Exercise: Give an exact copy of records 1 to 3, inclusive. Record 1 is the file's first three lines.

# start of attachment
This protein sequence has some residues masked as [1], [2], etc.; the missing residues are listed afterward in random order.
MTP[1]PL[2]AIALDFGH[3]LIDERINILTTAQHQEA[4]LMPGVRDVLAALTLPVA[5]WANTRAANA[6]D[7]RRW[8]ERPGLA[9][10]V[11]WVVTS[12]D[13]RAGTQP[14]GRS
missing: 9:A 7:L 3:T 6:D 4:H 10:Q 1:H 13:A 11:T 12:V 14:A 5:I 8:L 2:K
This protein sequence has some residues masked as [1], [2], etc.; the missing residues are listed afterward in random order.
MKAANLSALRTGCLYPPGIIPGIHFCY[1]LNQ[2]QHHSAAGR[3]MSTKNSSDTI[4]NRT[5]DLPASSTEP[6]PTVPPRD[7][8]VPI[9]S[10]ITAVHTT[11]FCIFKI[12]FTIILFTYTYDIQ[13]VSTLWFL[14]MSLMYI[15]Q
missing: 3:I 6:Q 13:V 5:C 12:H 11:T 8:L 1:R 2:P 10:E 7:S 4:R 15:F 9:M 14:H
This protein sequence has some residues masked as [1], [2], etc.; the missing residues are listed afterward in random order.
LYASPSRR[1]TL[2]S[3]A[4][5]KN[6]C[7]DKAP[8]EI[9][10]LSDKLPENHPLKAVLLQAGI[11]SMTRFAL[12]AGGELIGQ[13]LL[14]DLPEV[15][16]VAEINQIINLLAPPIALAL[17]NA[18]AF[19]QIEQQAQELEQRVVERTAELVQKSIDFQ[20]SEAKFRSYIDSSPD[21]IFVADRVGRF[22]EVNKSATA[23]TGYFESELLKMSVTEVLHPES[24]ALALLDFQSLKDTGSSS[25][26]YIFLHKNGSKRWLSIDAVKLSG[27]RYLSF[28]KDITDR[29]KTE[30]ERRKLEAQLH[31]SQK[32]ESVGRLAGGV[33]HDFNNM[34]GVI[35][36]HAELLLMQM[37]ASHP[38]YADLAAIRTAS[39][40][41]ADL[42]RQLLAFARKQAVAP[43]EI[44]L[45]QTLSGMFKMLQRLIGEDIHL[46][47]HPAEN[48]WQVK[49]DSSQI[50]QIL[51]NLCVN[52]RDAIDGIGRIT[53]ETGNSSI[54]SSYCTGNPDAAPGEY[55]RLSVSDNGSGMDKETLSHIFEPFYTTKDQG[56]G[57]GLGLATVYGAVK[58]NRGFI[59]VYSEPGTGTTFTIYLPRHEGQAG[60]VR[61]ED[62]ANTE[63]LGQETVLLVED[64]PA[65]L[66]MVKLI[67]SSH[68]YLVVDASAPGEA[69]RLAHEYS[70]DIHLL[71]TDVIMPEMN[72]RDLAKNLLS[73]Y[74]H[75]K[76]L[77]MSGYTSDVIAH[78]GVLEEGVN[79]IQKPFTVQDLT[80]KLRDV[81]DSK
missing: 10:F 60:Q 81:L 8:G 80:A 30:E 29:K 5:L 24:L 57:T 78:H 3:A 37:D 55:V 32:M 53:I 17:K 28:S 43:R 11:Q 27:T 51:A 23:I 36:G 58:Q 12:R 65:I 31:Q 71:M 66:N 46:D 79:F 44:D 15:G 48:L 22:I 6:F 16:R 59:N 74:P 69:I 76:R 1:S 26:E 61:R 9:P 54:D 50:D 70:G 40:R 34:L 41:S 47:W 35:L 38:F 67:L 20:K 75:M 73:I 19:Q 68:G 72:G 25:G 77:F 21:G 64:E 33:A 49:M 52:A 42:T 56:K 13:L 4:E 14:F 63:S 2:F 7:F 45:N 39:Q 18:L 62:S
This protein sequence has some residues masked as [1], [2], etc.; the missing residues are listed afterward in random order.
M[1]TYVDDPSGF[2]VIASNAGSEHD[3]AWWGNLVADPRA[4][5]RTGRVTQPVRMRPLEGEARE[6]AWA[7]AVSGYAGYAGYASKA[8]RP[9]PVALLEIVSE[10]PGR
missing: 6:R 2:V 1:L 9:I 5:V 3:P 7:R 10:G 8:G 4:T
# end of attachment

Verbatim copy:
This protein sequence has some residues masked as [1], [2], etc.; the missing residues are listed afterward in random order.
MTP[1]PL[2]AIALDFGH[3]LIDERINILTTAQHQEA[4]LMPGVRDVLAALTLPVA[5]WANTRAANA[6]D[7]RRW[8]ERPGLA[9][10]V[11]WVVTS[12]D[13]RAGTQP[14]GRS
missing: 9:A 7:L 3:T 6:D 4:H 10:Q 1:H 13:A 11:T 12:V 14:A 5:I 8:L 2:K
This protein sequence has some residues masked as [1], [2], etc.; the missing residues are listed afterward in random order.
MKAANLSALRTGCLYPPGIIPGIHFCY[1]LNQ[2]QHHSAAGR[3]MSTKNSSDTI[4]NRT[5]DLPASSTEP[6]PTVPPRD[7][8]VPI[9]S[10]ITAVHTT[11]FCIFKI[12]FTIILFTYTYDIQ[13]VSTLWFL[14]MSLMYI[15]Q
missing: 3:I 6:Q 13:V 5:C 12:H 11:T 8:L 1:R 2:P 10:E 7:S 4:R 15:F 9:M 14:H
This protein sequence has some residues masked as [1], [2], etc.; the missing residues are listed afterward in random order.
LYASPSRR[1]TL[2]S[3]A[4][5]KN[6]C[7]DKAP[8]EI[9][10]LSDKLPENHPLKAVLLQAGI[11]SMTRFAL[12]AGGELIGQ[13]LL[14]DLPEV[15][16]VAEINQIINLLAPPIALAL[17]NA[18]AF[19]QIEQQAQELEQRVVERTAELVQKSIDFQ[20]SEAKFRSYIDSSPD[21]IFVADRVGRF[22]EVNKSATA[23]TGYFESELLKMSVTEVLHPES[24]ALALLDFQSLKDTGSSS[25][26]YIFLHKNGSKRWLSIDAVKLSG[27]RYLSF[28]KDITDR[29]KTE[30]ERRKLEAQLH[31]SQK[32]ESVGRLAGGV[33]HDFNNM[34]GVI[35][36]HAELLLMQM[37]ASHP[38]YADLAAIRTAS[39][40][41]ADL[42]RQLLAFARKQAVAP[43]EI[44]L[45]QTLSGMFKMLQRLIGEDIHL[46][47]HPAEN[48]WQVK[49]DSSQI[50]QIL[51]NLCVN[52]RDAIDGIGRIT[53]ETGNSSI[54]SSYCTGNPDAAPGEY[55]RLSVSDNGSGMDKETLSHIFEPFYTTKDQG[56]G[57]GLGLATVYGAVK[58]NRGFI[59]VYSEPGTGTTFTIYLPRHEGQAG[60]VR[61]ED[62]ANTE[63]LGQETVLLVED[64]PA[65]L[66]MVKLI[67]SSH[68]YLVVDASAPGEA[69]RLAHEYS[70]DIHLL[71]TDVIMPEMN[72]RDLAKNLLS[73]Y[74]H[75]K[76]L[77]MSGYTSDVIAH[78]GVLEEGVN[79]IQKPFTVQDLT[80]KLRDV[81]DSK
missing: 10:F 60:Q 81:L 8:G 80:A 30:E 29:K 5:L 24:L 57:T 78:H 3:A 37:D 55:V 32:M 53:I 17:K 28:S 43:R 11:Q 27:T 51:A 23:I 36:G 58:Q 12:R 65:I 31:Q 71:M 66:N 46:D 79:F 44:D 15:G 48:L 22:I 6:F 16:R 59:N 74:P 69:I 76:R 1:S 26:E 61:R 9:P 54:D 50:D 70:G 40:R 34:L 41:S 47:W 35:L 38:F 67:L 20:K 75:M 73:I 19:Q 68:G 72:G 25:G 77:F 21:G 64:E 33:A 49:M 52:A 42:T 56:K 13:L 4:E 14:F 63:S 2:F 7:F 45:N 39:Q 18:L 62:S